Materials and Methods

Culture Conditions

A master tube of S. epidermidis (ATCC 14990), was our ancestral strain and grown overnight in Luria Broth (LB) media (10 g tryptone, 5 g yeast extract, and 10 g NaCl), and then frozen with 25% glycerol at -80°C. Several hundred aliquots were made from the master tube and also kept frozen with 25% glycerol at -80°C. S. epidermidis (ATCC 14990) was evolved to each of five antibiotics: ciprofloxacin, doxycycline, gentamicin, nitrofurantoin, and oxacillin. We obtained and purified one independent spontaneously resistant mutant for each antibiotic, resulting in five resistant strains. For all resistant strains collected, we confirmed resistance by streak-purifying colonies onto agar plates containing antibiotic concentrations above the known MIC. For all experiments described here, we used freshly thawed aliquots of the ancestral strain and the resistant strains. Each replicate experiment required one aliquot. Strains were grown (aerated) in LB media for approximately 8 h at 37°C to a density of roughly 109 cells per ml and serially diluted to approximately 105 cells per mL for MIC determination on agar plates.

Antibiotics

We used five antibiotics: Ciprofloxacin hydrochloride (CPR) (MP Biochemicals 199020), Doxycycline hyclate (DOX) (Sigma-Aldrich D9891), Gentamycin sulfate salt (GEN) (Sigma-Aldrich G1264), Nitrofurantoin (NTR) (Sigma-Aldrich N7878), and Oxacillin sodium salt (OX) (Sigma-Aldrich 28221). Ciprofloxacin, a synthetic second-generation fluoroquinolone, inhibits DNA synthesis by inhibiting bacterial enzymes DNA gyrase and topoisomerase, which are involved in the unwinding and supercoiling of DNA during DNA replication (Hooper et al., 1987). Doxycycline, a broad-spectrum tetracycline, inhibits bacterial protein synthesis by binding to the 30S ribosomal subunit and preventing aminoacyl tRNA from binding (Roberts, 1996; Chopra and Roberts, 2001). Gentamicin, an aminoglycoside, inhibits bacterial protein synthesis by targeting the ribosomal A site (Hahn and Sarre, 1969; Yoshizawa et al., 1998). Nitrofurantoin, a multiple-mechanism nitrofuran, inhibits a variety of bacterial enzymes, including those involved in DNA and RNA synthesis as well as carbohydrate synthesis (Shah and Wade, 1989; McOsker and Fitzpatrick, 1994). Oxacillin, a beta-lactam penicillin, inhibits bacterial cell wall synthesis (Park and Strominger, 1957). These antibiotics were chosen because of their clinical importance, widespread use, and different mechanisms of action.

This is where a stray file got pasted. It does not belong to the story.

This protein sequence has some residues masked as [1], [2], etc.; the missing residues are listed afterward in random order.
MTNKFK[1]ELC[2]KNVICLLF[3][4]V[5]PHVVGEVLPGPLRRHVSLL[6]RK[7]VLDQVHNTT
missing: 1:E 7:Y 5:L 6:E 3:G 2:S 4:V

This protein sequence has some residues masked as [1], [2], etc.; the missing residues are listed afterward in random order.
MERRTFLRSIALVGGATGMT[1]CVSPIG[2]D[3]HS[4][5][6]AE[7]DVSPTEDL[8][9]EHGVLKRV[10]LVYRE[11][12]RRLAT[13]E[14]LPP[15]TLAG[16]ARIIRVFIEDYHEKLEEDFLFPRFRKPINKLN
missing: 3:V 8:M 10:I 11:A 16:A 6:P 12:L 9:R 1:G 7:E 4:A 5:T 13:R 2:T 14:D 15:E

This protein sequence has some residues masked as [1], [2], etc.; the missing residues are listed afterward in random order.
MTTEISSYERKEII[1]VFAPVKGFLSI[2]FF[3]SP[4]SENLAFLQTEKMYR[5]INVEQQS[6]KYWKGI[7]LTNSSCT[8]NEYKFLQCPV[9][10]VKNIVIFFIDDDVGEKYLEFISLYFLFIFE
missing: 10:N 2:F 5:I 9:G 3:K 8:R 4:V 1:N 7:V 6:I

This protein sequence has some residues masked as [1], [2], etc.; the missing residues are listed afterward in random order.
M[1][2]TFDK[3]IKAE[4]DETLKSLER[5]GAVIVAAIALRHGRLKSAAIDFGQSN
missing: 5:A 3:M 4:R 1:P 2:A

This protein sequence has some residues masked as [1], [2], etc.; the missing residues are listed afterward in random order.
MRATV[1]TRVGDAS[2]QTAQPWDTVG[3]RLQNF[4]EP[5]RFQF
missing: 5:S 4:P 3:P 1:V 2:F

Determination of Liquid Minimum Inhibitory Concentration (MIC) Estimates

MIC estimates in liquid culture were determined using microtiter plates with serial and equidistant dilutions of antibiotics. Approximately 103–104 cells were inoculated in each well with 100 μl LB and allowed to grow for 22 h, shaken at 220 revolutions per minute (rpm) and incubated at 37°C (Tecan Infinite M200 PRO Multimode Microplate Reader). The liquid MIC estimate was determined by the lowest antibiotic concentration observed to inhibit growth by at least 95%, compared to the positive control. We also included negative controls on each 96 well-plate to validate no contamination of media.

Determination of Agar MIC

Liquid MIC levels were used as a starting point to determine agar MIC levels. Agar tests tend to yield very similar MIC levels, but on occasion there may be minor differences. We plated two 100 mm agar plates for antibiotic concentrations ranging from 0.2 × liquid MIC and ending at 1.7 × liquid MIC estimate in increments of 0.1 × liquid MIC. Viable cells were quantified as colony forming units (CFUs). We inoculated each plate using 105 cells, resulting in a CFU population that has a limited probability of spontaneous mutation (Martinez and Baquero, 2000; O’neill et al., 2001). These cells were spread via the Copacabana method (Worthington et al., 2001; Mills et al., 2005), which involves the equal distribution of bacteria via sterile glass beads. We conducted the agar MIC assays in duplicate and recorded the median and range for each MIC for each bacterial strain. We prepared agar plates using 1000 mL of MilliQ water, 15 g agar powder, and one 25 g LB tablet (10 g tryptone, 5 g yeast extract, 10 g NaCl, and 1.5 g/L Tris/Tris HCl).